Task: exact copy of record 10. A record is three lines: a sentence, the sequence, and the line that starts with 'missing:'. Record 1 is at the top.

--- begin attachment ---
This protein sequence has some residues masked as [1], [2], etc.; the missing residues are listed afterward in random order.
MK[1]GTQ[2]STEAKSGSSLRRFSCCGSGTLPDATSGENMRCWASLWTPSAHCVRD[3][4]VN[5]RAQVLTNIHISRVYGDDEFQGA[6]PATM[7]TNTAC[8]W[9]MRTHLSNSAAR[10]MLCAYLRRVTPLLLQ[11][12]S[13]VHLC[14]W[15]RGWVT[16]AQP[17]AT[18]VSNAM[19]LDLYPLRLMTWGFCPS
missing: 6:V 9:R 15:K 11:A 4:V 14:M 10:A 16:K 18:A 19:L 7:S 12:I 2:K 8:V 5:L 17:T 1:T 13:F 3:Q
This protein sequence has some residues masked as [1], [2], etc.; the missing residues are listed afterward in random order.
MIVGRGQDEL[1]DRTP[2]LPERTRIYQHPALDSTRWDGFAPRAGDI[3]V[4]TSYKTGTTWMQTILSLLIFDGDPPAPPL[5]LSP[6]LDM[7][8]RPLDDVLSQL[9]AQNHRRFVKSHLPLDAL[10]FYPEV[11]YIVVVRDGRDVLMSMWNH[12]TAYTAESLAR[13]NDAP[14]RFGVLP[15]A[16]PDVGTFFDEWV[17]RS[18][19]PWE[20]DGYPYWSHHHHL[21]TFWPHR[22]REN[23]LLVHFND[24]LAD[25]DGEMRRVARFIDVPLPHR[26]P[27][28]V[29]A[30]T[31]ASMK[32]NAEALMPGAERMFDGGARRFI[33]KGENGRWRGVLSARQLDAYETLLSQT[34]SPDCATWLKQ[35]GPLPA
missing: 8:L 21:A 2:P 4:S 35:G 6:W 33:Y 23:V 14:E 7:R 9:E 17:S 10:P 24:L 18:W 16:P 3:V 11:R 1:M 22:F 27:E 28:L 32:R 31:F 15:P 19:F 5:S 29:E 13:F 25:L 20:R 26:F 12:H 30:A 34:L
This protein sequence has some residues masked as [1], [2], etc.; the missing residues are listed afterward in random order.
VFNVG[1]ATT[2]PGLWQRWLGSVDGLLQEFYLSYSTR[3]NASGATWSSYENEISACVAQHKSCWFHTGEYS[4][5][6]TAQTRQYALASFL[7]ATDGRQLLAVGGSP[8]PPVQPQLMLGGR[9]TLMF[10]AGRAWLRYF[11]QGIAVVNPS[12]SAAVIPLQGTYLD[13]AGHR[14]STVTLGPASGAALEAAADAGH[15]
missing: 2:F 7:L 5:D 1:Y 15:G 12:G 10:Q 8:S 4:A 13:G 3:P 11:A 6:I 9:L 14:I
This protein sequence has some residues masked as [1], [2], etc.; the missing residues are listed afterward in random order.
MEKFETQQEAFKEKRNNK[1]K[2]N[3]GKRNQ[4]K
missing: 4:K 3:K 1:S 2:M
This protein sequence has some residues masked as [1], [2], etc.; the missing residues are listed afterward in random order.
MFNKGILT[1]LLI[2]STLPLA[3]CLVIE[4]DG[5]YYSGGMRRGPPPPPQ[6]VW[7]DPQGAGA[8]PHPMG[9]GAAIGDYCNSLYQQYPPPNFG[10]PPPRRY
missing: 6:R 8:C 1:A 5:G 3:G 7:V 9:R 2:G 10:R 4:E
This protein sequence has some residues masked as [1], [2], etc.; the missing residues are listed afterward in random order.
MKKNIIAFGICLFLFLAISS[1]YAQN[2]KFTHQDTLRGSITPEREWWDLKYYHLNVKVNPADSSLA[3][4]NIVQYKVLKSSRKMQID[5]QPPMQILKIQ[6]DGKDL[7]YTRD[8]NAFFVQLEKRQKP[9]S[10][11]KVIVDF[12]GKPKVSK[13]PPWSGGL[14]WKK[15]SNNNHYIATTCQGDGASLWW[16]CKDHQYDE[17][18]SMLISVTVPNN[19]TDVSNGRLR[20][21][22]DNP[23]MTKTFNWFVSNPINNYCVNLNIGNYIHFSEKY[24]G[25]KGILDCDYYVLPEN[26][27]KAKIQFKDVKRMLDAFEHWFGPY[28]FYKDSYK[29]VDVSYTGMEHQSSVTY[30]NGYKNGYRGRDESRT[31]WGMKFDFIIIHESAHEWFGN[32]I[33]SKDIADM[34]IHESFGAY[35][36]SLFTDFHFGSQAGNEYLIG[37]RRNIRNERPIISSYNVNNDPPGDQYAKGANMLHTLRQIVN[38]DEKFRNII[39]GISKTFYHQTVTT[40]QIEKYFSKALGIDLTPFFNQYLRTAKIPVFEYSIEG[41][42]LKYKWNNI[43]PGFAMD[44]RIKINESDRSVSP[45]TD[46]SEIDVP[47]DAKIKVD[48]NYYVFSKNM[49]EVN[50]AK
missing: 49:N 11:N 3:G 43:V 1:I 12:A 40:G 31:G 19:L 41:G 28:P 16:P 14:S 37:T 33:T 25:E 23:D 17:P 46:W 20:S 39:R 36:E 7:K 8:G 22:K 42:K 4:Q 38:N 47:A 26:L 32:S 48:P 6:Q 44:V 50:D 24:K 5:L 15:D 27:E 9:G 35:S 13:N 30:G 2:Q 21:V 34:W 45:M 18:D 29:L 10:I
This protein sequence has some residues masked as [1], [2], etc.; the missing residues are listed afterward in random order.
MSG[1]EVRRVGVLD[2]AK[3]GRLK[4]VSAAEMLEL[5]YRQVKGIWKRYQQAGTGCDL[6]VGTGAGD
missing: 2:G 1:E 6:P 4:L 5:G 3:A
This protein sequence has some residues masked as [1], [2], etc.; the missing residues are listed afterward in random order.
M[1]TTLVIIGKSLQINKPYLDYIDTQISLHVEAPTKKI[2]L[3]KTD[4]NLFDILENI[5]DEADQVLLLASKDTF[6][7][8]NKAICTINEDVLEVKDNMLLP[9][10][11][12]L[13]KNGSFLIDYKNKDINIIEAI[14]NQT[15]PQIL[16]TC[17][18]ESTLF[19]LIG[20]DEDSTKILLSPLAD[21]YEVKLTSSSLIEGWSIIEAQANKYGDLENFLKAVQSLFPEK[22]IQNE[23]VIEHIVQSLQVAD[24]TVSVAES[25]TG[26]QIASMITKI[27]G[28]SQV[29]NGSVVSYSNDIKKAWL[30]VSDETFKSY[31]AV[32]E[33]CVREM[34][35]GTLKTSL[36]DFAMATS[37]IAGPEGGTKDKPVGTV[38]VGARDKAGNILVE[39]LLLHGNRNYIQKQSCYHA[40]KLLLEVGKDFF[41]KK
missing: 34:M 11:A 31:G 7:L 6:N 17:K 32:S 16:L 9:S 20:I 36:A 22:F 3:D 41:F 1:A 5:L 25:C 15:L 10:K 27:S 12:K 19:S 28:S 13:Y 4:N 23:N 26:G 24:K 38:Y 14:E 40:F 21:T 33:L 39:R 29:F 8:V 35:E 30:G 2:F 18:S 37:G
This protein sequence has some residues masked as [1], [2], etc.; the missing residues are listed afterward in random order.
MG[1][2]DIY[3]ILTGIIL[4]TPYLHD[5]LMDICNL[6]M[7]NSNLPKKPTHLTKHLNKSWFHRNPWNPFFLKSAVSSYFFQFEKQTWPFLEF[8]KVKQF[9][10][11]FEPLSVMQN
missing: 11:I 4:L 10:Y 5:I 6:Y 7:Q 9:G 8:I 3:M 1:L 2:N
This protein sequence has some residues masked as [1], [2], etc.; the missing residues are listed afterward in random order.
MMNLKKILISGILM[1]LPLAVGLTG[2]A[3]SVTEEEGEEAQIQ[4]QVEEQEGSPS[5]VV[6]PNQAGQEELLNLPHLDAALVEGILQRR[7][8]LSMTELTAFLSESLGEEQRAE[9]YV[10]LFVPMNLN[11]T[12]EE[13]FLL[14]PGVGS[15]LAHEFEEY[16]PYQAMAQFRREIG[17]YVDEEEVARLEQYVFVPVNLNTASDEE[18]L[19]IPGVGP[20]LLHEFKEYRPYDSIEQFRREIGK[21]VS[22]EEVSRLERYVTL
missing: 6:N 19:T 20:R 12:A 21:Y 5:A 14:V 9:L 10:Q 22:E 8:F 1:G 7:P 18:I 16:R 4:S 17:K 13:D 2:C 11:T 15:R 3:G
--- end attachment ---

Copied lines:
This protein sequence has some residues masked as [1], [2], etc.; the missing residues are listed afterward in random order.
MMNLKKILISGILM[1]LPLAVGLTG[2]A[3]SVTEEEGEEAQIQ[4]QVEEQEGSPS[5]VV[6]PNQAGQEELLNLPHLDAALVEGILQRR[7][8]LSMTELTAFLSESLGEEQRAE[9]YV[10]LFVPMNLN[11]T[12]EE[13]FLL[14]PGVGS[15]LAHEFEEY[16]PYQAMAQFRREIG[17]YVDEEEVARLEQYVFVPVNLNTASDEE[18]L[19]IPGVGP[20]LLHEFKEYRPYDSIEQFRREIGK[21]VS[22]EEVSRLERYVTL
missing: 6:N 19:T 20:R 12:A 21:Y 5:A 14:V 9:L 10:Q 22:E 8:F 1:G 7:P 18:I 16:R 4:S 17:K 13:D 2:C 11:T 15:R 3:G